J Korean Pain Soc.  1996 Jun;9(1):135-139.

Experience of Continuous Intercostal Nerve Block for Management of the Post thoracotomy Pain: 10 cases

Affiliations
  • 1Department of Anesthesiology, School of Medicine, Soon Chun Hyang University, Seoul Korea.

Abstract

Intercostal nerve blockade with local anesthetics has been used extensively in the past to provide pain relief following thoracotomy. Its popularity fell, for a period, probably due to increasing use of epidural analgesia. More recently, interest has focused on intercostal nerve block with the introduction of variously sited catheters. Two epidural catheters were placed under direct vision, in the intercostal spaces just above and below the wound by feeding the catheters posteriorly from the wound edges, superficial to the parietal pleura. Bupivacaine 0.25%, was infused continuously at a rate of 5 ml/hour through each of the two intercostal catheters. Each catheter was primed with 10 ml of 0.25% bupivacaine. Postoperative vital signs resembled preoperation data. Arterial carbon dioxide pressure (PaCO2) was unchanged and arterial oxygen pressure (PaCO2) was increased during two days after surgery because oxygen was administered at 21/min. Forced vital capacities (FVC) and forced expiratory volume in 1 second (FEV1) were decreased the day of operation but restored to preoperative value from second operation day. VAS were increased on operation day but decreased from second operation day. Motion range of arms were not impaired. We concluded that continuous intercostal nerve block through catheters placed during thoracotomy in the adjacent intercostal spaces is a simple and effective method for management of the post-thoracotomy pain.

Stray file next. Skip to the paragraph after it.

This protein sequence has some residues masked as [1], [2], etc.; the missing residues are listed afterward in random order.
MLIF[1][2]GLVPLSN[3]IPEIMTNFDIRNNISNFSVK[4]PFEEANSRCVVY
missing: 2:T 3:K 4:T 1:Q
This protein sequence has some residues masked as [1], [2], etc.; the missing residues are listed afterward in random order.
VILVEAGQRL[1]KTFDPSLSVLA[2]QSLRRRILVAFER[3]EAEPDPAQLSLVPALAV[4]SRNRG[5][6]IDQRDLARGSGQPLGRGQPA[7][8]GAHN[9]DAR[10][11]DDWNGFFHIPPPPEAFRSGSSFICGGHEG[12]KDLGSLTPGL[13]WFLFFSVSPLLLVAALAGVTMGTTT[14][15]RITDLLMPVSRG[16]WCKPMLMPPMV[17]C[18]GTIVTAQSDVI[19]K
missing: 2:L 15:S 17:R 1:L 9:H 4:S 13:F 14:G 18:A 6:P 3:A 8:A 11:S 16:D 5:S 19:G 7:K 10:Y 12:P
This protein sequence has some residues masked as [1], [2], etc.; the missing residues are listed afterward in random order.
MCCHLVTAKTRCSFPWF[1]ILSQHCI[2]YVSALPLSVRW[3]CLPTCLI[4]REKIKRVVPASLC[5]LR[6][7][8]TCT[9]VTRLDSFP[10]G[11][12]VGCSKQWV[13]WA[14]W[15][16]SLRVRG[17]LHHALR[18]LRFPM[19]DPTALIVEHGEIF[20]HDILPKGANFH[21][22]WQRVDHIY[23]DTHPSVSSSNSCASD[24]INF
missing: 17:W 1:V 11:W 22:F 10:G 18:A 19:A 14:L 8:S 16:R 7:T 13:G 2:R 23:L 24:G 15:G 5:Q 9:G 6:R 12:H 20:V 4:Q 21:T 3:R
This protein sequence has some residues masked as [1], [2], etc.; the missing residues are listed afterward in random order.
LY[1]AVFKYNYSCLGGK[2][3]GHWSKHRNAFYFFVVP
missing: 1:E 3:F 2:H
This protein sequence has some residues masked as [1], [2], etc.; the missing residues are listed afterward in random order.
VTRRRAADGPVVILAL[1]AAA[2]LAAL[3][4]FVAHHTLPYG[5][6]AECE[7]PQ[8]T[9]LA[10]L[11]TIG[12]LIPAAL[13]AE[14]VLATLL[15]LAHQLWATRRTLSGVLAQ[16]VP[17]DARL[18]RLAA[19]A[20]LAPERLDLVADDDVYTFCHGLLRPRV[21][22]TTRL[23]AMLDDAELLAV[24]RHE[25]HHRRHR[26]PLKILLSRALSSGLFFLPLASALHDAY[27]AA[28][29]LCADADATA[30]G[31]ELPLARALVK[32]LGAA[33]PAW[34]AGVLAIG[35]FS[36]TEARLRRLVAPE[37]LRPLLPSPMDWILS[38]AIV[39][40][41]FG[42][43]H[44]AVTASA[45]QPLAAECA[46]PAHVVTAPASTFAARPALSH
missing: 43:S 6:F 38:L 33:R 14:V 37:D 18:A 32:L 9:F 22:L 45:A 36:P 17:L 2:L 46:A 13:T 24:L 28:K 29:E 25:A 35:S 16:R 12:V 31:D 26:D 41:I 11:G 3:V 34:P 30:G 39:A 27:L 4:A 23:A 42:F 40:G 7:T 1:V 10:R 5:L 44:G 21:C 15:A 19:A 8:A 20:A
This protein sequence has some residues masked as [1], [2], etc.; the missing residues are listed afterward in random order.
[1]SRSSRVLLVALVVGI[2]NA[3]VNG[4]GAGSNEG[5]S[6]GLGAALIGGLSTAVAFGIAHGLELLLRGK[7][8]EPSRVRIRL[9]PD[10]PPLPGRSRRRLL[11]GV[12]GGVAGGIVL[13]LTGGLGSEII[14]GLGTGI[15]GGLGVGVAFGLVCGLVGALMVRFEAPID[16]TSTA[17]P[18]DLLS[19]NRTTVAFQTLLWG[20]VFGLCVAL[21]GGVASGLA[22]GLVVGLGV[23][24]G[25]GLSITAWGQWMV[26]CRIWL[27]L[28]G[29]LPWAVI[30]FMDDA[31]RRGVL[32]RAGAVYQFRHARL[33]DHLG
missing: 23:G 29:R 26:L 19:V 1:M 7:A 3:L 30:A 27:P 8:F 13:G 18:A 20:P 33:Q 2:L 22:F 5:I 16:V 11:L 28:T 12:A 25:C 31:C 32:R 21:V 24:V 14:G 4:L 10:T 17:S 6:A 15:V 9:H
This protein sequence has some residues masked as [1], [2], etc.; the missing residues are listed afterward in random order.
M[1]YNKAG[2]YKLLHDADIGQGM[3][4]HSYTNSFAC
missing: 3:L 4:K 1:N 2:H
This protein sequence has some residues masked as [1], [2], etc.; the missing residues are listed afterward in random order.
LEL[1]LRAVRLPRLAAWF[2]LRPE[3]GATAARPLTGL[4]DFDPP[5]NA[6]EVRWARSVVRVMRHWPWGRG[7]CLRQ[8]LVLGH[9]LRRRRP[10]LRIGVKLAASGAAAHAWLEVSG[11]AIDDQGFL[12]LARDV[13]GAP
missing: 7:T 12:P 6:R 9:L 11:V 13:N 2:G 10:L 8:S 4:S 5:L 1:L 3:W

Keyword

Intercostal nerve block; Post-thoracotomy pain

MeSH Terms

Analgesia, Epidural
Anesthetics, Local
Arm
Bupivacaine
Carbon Dioxide
Catheters
Forced Expiratory Volume
Intercostal Nerves*
Oxygen
Pleura
Thoracotomy*
Vital Capacity
Vital Signs
Wounds and Injuries
Anesthetics, Local
Bupivacaine
Carbon Dioxide
Oxygen
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